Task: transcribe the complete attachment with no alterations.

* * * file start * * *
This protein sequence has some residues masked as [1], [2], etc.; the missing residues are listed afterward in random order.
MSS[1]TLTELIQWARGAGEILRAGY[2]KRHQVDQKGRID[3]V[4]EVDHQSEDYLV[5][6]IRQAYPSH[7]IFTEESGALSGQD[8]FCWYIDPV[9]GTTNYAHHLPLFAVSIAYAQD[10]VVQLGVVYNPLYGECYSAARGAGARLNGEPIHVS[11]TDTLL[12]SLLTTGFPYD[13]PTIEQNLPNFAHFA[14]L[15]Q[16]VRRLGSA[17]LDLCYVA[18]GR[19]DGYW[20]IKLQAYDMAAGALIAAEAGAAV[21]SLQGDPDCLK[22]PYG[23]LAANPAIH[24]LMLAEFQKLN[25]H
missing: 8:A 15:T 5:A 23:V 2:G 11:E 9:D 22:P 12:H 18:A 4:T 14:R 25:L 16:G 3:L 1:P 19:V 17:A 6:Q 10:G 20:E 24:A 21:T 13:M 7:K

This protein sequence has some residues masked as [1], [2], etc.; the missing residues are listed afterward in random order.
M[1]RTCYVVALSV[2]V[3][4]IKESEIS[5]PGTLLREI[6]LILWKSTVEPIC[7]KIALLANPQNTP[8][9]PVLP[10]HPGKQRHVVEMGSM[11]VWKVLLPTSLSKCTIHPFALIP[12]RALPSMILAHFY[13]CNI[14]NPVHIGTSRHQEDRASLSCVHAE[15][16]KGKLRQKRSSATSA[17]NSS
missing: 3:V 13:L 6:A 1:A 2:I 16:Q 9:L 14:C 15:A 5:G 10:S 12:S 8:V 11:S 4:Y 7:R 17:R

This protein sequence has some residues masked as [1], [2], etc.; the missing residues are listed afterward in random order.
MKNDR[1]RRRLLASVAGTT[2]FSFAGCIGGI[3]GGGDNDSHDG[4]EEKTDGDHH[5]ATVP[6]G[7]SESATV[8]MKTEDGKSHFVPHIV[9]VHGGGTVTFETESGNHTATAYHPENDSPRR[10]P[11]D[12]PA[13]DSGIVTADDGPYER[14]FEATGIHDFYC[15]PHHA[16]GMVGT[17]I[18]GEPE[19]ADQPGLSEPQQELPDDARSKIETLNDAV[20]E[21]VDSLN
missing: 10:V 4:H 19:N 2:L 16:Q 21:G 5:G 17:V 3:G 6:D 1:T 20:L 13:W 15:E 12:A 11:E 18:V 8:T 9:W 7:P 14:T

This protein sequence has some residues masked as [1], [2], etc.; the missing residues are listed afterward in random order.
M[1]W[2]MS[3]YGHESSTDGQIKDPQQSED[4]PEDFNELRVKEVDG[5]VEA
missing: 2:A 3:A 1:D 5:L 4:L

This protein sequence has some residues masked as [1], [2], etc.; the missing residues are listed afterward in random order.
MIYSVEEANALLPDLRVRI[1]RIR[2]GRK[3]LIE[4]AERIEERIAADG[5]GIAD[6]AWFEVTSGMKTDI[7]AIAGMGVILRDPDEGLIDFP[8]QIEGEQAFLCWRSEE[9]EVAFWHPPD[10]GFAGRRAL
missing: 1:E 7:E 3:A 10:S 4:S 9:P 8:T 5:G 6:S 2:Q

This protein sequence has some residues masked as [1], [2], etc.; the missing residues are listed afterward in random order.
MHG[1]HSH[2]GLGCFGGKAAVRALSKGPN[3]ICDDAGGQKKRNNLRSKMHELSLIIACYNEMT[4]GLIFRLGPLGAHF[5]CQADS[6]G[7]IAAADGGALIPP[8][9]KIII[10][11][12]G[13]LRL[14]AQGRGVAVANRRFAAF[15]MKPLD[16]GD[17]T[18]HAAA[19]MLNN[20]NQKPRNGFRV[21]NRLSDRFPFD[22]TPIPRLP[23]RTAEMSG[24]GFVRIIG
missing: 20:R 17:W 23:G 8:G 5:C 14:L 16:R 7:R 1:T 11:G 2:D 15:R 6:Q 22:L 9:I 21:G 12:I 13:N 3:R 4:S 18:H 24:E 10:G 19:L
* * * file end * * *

This protein sequence has some residues masked as [1], [2], etc.; the missing residues are listed afterward in random order.
MSS[1]TLTELIQWARGAGEILRAGY[2]KRHQVDQKGRID[3]V[4]EVDHQSEDYLV[5][6]IRQAYPSH[7]IFTEESGALSGQD[8]FCWYIDPV[9]GTTNYAHHLPLFAVSIAYAQD[10]VVQLGVVYNPLYGECYSAARGAGARLNGEPIHVS[11]TDTLL[12]SLLTTGFPYD[13]PTIEQNLPNFAHFA[14]L[15]Q[16]VRRLGSA[17]LDLCYVA[18]GR[19]DGYW[20]IKLQAYDMAAGALIAAEAGAAV[21]SLQGDPDCLK[22]PYG[23]LAANPAIH[24]LMLAEFQKLN[25]H
missing: 8:A 15:T 5:A 23:V 2:G 11:E 9:D 22:P 12:H 18:A 4:T 14:R 25:L 16:G 3:L 1:P 19:V 17:A 6:Q 10:G 20:E 24:A 21:T 13:M 7:K

This protein sequence has some residues masked as [1], [2], etc.; the missing residues are listed afterward in random order.
M[1]RTCYVVALSV[2]V[3][4]IKESEIS[5]PGTLLREI[6]LILWKSTVEPIC[7]KIALLANPQNTP[8][9]PVLP[10]HPGKQRHVVEMGSM[11]VWKVLLPTSLSKCTIHPFALIP[12]RALPSMILAHFY[13]CNI[14]NPVHIGTSRHQEDRASLSCVHAE[15][16]KGKLRQKRSSATSA[17]NSS
missing: 3:V 13:L 6:A 1:A 2:I 16:Q 9:L 14:C 15:A 5:G 10:S 12:S 8:V 11:S 4:Y 7:R 17:R

This protein sequence has some residues masked as [1], [2], etc.; the missing residues are listed afterward in random order.
MKNDR[1]RRRLLASVAGTT[2]FSFAGCIGGI[3]GGGDNDSHDG[4]EEKTDGDHH[5]ATVP[6]G[7]SESATV[8]MKTEDGKSHFVPHIV[9]VHGGGTVTFETESGNHTATAYHPENDSPRR[10]P[11]D[12]PA[13]DSGIVTADDGPYER[14]FEATGIHDFYC[15]PHHA[16]GMVGT[17]I[18]GEPE[19]ADQPGLSEPQQELPDDARSKIETLNDAV[20]E[21]VDSLN
missing: 10:V 4:H 19:N 2:L 16:Q 21:G 5:G 17:V 3:G 6:D 1:T 20:L 13:W 15:E 12:A 11:E 18:V 8:T 9:W 7:P 14:T

This protein sequence has some residues masked as [1], [2], etc.; the missing residues are listed afterward in random order.
M[1]W[2]MS[3]YGHESSTDGQIKDPQQSED[4]PEDFNELRVKEVDG[5]VEA
missing: 2:A 3:A 1:D 5:L 4:L

This protein sequence has some residues masked as [1], [2], etc.; the missing residues are listed afterward in random order.
MIYSVEEANALLPDLRVRI[1]RIR[2]GRK[3]LIE[4]AERIEERIAADG[5]GIAD[6]AWFEVTSGMKTDI[7]AIAGMGVILRDPDEGLIDFP[8]QIEGEQAFLCWRSEE[9]EVAFWHPPD[10]GFAGRRAL
missing: 1:E 7:E 3:A 10:S 4:S 9:P 8:T 5:G 6:S 2:Q

This protein sequence has some residues masked as [1], [2], etc.; the missing residues are listed afterward in random order.
MHG[1]HSH[2]GLGCFGGKAAVRALSKGPN[3]ICDDAGGQKKRNNLRSKMHELSLIIACYNEMT[4]GLIFRLGPLGAHF[5]CQADS[6]G[7]IAAADGGALIPP[8][9]KIII[10][11][12]G[13]LRL[14]AQGRGVAVANRRFAAF[15]MKPLD[16]GD[17]T[18]HAAA[19]MLNN[20]NQKPRNGFRV[21]NRLSDRFPFD[22]TPIPRLP[23]RTAEMSG[24]GFVRIIG
missing: 20:R 17:W 23:G 8:G 5:C 14:L 16:R 7:R 1:T 11:G 2:D 15:R 6:Q 22:L 9:I 21:G 12:I 13:N 3:R 4:S 18:H 24:E 10:G 19:L